LIMA 2023: Malaysian navy to take delivery of additional fast interceptor craft

by Manasvi Shanker Sharma

The Royal Malaysian Navy will operate a total of 19 fast interceptor craft built by local firm Gading Marine, following a second-batch order of 13 vessels. Four of the six vessels ordered in the first batch are pictured above. (Royal Malaysian Navy)

The Royal Malaysian Navy (RMN) will start taking deliveries of a second batch of 18 m fast interceptor craft (FIC) from local firm Gading Marine later in 2023, the company told Janes at the Langkawi International Maritime and Aerospace (LIMA) Exhibition 2023 in Malaysia, held from 23 to 27 May.

In April 2021 Gading Marine completed deliveries to the RMN of an initial batch of six FICs – known as G2000 Mk I vessels – under a USD19.5 million contract signed in 2020. In 2022 Gading Marine signed a follow-on contract with the RMN for 13 additional FICs. The value of the second-batch contract has not been disclosed.

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India test-fires extended-range BrahMos on soon-to-be-commissioned destroyer

by Ridzwan Rahmat

Firing of the Brahmos-ER. (Ministry of Defence, India)

India has carried out another test fire of its extended-range (ER) BrahMos PJ-10 supersonic cruise missile from a Kolkata/Visakhapatnam (Project 15A/15B)-class guided destroyer, the country's Ministry of Defence (MoD) disclosed on 27 November.

The missile was fired from the programme's sixth hull, which will be in service as INS Imphal once it is commissioned. It was fired as part of the vessel's pre-commissioning trials, the ministry added.

India's BrahMos PJ-10 is based on the Yakhont (3M-55E) supersonic cruise missile, which is the export version of Russia's domestic P-800 (3M-55) Oniks.

The weapon has been in service with the Indian Navy for more than a decade, and the ER variant of the BrahMos PJ-10 is believed to have a maximum range of in excess of 500 km, which is an improvement over the older variant's estimated range of about 300 km.

Besides the Project 15A/15B vessels, the BrahMos PJ-10 is also deployed from the service's Rajput-class destroyers and Talwar (Krivak III)-class Batch II frigates.

Meanwhile, Imphal

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French DGA orders first seven OPVs for French Navy

by Kate Tringham

Graphic depiction of the French Navy's new offshore patrol vessel. (Naval Group)

The French defence procurement agency, Directorate General of Armament (DGA), has ordered seven new multi-purpose offshore patrol vessels (OPVs) for the French Navy.

Announcing the milestone on 23 November the DGA said the acquisition covered three contracts totalling EUR900 million (USD985.03 million), which were signed on 17 November.

Under the contract awards, the ships will be built by a temporary shipbuilding consortium comprising Constructions Mécaniques de Normandie (CMN), Piriou, and Socarenam; Naval Group will be responsible for project management and the development and supply of the combat management system; and Thales will supply and integrate the maritime surveillance sensor suite.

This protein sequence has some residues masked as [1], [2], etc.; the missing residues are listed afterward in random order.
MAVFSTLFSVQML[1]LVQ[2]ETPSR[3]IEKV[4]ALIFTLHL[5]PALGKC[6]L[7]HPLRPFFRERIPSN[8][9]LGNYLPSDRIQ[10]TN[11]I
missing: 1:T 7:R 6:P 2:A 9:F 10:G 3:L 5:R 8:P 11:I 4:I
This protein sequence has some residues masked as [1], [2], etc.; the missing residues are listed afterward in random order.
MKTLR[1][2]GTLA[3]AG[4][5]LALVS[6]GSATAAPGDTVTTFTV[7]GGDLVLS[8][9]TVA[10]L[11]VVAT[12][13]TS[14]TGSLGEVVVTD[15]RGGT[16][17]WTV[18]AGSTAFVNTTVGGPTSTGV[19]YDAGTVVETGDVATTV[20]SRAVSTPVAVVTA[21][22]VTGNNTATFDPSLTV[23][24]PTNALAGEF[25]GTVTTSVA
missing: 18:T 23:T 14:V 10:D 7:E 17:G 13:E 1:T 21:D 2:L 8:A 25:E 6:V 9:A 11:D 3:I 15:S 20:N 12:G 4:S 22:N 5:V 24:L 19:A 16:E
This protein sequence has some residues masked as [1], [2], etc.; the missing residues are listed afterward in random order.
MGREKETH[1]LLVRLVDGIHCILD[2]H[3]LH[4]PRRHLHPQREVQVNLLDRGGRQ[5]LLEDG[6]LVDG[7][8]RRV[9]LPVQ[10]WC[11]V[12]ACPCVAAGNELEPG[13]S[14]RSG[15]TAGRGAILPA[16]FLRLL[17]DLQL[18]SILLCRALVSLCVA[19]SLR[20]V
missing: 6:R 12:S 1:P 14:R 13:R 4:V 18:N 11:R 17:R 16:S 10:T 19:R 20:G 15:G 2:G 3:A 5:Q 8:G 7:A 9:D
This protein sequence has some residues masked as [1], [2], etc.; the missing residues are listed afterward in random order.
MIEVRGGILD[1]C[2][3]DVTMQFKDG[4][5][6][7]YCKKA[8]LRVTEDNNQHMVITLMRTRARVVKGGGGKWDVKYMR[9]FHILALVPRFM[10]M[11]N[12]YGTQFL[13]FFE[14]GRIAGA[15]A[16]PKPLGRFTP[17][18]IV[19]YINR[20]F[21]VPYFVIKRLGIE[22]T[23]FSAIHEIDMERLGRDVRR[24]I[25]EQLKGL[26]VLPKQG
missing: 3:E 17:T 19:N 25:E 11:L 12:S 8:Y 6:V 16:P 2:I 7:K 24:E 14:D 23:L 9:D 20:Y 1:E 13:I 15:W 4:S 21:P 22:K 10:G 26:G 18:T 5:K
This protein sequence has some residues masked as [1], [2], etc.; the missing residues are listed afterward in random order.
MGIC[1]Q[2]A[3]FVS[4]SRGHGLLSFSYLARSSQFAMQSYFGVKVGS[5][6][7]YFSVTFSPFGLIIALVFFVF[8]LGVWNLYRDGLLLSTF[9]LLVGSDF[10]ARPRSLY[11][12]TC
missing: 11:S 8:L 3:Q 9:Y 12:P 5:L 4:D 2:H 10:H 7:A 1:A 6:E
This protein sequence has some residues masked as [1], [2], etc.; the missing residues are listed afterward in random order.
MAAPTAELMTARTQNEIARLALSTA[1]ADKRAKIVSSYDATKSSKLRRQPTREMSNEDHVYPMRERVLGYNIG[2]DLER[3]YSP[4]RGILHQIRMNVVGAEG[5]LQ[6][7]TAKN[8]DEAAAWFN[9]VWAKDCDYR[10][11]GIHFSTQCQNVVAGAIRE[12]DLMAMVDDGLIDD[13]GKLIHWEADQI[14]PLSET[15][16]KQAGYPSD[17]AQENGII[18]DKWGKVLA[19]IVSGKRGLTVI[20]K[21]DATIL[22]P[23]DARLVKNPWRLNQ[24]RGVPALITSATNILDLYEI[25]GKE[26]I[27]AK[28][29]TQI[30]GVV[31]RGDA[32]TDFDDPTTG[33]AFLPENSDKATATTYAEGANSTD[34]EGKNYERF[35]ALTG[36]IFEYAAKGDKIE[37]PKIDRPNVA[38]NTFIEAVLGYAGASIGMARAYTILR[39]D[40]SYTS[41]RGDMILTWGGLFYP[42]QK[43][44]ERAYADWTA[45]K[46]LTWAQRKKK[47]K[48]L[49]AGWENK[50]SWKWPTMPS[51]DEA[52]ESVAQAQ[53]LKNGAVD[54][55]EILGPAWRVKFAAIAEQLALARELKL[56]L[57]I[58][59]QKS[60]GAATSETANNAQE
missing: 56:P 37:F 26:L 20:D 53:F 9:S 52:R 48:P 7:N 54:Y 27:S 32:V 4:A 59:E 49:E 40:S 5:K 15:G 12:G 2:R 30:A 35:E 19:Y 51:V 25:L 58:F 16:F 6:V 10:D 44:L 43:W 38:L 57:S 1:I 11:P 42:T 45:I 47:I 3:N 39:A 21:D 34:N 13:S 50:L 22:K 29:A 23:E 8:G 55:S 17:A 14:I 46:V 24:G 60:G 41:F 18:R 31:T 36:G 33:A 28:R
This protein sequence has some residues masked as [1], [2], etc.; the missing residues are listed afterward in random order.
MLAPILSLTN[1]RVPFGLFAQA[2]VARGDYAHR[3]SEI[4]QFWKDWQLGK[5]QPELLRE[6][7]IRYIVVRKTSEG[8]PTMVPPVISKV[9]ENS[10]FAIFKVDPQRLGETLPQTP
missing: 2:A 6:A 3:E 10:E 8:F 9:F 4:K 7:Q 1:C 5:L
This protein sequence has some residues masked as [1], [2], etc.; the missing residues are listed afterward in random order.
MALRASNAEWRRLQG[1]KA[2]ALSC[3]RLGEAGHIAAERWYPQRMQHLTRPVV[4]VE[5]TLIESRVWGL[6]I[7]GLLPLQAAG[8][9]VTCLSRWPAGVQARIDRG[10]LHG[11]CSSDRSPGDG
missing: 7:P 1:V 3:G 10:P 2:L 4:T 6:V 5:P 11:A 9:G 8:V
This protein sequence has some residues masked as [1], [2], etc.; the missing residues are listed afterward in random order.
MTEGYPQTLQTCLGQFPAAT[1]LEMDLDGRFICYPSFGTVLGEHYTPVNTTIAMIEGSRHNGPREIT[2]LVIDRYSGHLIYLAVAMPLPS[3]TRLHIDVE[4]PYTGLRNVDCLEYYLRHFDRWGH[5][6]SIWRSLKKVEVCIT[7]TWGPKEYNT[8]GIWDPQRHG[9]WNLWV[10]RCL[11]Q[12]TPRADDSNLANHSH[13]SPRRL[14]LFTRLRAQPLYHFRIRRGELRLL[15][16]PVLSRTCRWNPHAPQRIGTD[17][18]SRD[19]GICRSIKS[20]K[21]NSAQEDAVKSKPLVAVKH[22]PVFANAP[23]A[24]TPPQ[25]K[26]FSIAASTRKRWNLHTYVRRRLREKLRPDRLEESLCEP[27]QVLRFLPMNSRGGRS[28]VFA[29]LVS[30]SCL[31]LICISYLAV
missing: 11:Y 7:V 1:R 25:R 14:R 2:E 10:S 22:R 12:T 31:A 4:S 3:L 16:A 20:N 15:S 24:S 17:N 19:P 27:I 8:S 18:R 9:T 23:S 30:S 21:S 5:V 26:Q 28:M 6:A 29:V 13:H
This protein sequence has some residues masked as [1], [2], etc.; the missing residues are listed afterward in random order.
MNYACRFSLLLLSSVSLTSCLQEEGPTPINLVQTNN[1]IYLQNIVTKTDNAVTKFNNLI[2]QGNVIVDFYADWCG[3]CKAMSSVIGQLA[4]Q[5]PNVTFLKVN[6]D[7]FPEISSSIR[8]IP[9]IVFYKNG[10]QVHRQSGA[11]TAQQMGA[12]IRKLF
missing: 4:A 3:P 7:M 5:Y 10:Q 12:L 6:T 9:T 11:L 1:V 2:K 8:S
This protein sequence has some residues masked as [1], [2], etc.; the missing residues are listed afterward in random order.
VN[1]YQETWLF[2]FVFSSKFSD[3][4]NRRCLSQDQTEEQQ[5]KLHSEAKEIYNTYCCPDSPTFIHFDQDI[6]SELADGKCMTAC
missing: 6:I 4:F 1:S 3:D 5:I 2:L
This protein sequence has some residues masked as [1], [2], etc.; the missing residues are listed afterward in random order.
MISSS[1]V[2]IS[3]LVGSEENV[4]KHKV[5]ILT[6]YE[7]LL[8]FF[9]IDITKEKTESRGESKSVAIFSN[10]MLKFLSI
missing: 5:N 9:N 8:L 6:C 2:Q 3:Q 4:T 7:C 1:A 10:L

Under current planning, the first new OPV is planned to be delivered in 2026.

“The first stage of the offshore patrol vessel programme, based on the acquisition of seven vessels, will fill a gap in the second-tier vessel segment, taking into account the decommissioning of offshore patrol vessels that have already taken place, and will initiate the ramp-up of these vessels on each of the three metropolitan coasts – Brest, Toulon, and Cherbourg,” the DGA said.

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Norway, Germany to pursue joint development of supersonic strike missile

by Richard Scott

The 3SM Tyrfing missile is expected to utilise solid-fuel ramjet propulsion. (Kongsberg)

Norway has disclosed plans to jointly develop a new long-range, high-speed naval strike weapon with Germany.

Announcing the move on 24 November, Norwegian Defence Minister Bjørn Arild Gram said the projected SuperSonic Strike Missile (3SM) – given the name Tyrfing (a magic sword in Norse mythology) – was entering preliminary development pending a more substantive investment decision next year. Kongsberg Defence & Aerospace, which has previously developed the Naval Strike Missile (NSM), will lead the 3SM development programme, with the aim to have the new weapon ready for delivery in 2035.

Previously known as the Future Naval Strike Missile (Project 1081), the 3SM programme stems from study work undertaken to define requirements for a common missile development to meet the long-term naval strike needs of both Norway and Germany. “Germany is our most important European partner for co-operation on defence equipment and a majorly important ally in NATO,” said Gram in a statement. “The government is now proposing that a decision will be made to initiate the first initial design phase of the project.”

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